May 31, 1985.
A series of tornadoes – one of which blasted through Barrie – ravaged parts of Central Ontario. Winds were clocked at 415 kilometres an hour.
Twelve people were killed – eight in Barrie; damage topped $100-million; 800 people were left homeless.
Barrie resident Bob Chapple remembers…
Fourteen tornadoes swept through Ontario that day, in an age when predicting such storms was spotty.
Not so today says local storm chaser Dave Sills, “Back in 1985…we were just getting Doppler Radar then. Since that time, the science of how we collect that data and how we analyze that data has really exploded. Across Canada, we’re just installing a new set of radars that will have even more ability to detect tornado circulations.”
Sills, who heads up Northern Tornadoes Project at Western University after years of investigating tornado reports for Environment Canada, says it remains unclear how much an effect climate change has had on the incidence of tornadoes, “There’s no doubt that climate change is having an impact on storms but it’s going to take a while to know what that impact is…because the sample size, the number, we have to deal with to look for trends is not that big.”
The record run of tornadoes in the U.S. has ended. There were 13 days consecutive days with more than eight twisters reported – 32 on Wednesday alone. There were just two reports on Thursday.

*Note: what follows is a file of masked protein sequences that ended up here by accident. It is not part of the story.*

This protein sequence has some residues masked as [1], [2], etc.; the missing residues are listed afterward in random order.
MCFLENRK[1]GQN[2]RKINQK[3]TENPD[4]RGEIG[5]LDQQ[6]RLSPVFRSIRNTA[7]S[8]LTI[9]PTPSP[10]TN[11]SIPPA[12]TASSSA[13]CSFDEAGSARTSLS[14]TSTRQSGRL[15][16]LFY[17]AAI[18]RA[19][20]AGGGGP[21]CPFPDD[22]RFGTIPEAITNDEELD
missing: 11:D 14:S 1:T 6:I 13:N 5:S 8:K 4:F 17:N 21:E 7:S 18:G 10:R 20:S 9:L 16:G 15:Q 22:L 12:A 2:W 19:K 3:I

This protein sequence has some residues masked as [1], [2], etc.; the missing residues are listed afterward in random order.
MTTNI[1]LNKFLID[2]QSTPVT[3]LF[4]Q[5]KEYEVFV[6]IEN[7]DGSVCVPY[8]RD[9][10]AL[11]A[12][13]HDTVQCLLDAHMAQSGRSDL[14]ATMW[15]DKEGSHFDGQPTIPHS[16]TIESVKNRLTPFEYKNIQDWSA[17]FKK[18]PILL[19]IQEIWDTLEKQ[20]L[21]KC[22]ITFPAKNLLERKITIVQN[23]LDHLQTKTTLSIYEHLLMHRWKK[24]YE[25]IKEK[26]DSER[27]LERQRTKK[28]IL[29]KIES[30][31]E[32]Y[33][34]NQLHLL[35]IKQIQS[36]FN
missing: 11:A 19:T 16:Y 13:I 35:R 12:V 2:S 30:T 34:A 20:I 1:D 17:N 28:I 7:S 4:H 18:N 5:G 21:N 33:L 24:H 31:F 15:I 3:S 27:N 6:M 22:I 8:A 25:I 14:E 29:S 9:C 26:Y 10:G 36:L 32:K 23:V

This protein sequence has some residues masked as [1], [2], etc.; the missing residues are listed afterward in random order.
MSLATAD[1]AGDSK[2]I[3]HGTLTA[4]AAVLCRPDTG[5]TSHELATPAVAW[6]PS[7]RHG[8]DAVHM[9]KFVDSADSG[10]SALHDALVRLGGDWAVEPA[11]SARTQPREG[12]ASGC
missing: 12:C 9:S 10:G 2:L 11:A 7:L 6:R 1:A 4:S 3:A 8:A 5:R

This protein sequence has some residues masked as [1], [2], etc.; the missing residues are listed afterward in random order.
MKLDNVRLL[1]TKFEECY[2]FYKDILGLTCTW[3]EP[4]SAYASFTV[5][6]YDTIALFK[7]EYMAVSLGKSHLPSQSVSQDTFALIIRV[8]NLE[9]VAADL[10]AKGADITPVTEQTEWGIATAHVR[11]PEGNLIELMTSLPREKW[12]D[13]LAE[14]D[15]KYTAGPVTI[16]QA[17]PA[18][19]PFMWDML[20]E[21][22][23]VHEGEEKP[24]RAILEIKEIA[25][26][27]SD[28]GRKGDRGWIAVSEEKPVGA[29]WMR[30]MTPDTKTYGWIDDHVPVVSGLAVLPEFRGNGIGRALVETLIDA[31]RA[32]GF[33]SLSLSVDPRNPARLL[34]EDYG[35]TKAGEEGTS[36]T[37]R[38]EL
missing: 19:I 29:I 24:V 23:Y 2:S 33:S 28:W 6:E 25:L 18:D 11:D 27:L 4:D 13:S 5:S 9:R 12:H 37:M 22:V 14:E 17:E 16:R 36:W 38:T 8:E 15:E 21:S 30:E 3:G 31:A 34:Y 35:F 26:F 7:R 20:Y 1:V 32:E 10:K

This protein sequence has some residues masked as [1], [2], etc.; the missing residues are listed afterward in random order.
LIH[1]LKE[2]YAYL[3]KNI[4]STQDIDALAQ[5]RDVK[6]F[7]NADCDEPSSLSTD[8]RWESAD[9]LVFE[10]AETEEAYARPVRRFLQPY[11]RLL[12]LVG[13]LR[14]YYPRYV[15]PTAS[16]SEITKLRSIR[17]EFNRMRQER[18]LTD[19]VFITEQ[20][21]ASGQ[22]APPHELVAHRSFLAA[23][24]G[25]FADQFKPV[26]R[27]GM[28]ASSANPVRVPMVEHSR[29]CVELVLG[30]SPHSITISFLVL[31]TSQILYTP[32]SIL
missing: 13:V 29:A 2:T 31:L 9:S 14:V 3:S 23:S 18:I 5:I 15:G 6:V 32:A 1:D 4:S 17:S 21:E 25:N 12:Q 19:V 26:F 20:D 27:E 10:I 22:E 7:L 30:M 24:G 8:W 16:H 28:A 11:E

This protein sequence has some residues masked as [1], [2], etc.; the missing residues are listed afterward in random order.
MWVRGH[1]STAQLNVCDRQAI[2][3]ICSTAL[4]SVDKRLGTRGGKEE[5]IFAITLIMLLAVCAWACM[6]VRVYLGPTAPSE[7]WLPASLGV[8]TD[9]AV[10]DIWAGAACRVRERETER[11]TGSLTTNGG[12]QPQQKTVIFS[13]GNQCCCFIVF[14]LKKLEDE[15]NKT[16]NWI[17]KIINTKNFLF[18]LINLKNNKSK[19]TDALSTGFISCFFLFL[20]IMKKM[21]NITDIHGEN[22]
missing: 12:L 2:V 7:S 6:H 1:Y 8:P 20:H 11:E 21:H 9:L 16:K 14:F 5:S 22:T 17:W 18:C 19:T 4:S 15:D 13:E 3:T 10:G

The biggest risk from a tornado is being struck by flying debris
When a Tornado Warning is issued it’s your cue to take shelter immediately, preferably in a basement away from windows.
- seek shelter in a structurally sound building, preferably in a basement; failing that, an interior room with no windows
- lay down in a ditch away from overhead power lines; the lowest point of land you can find will be the safest
- stay out in the open
- seek shelter in a shed
- stay in your car; it can be lifted from the ground and tossed around like a toy; there have also been cases of people being sucked out of their vehicle through a sunroof
- seek shelter under a bridge; debris will blow under a bridge and there’s a danger of collapse
- seek shelter in a culvert; there’s the potential for flash flooding that could be deadly
- risk your life by taking photos or videos
banner image – John Mahler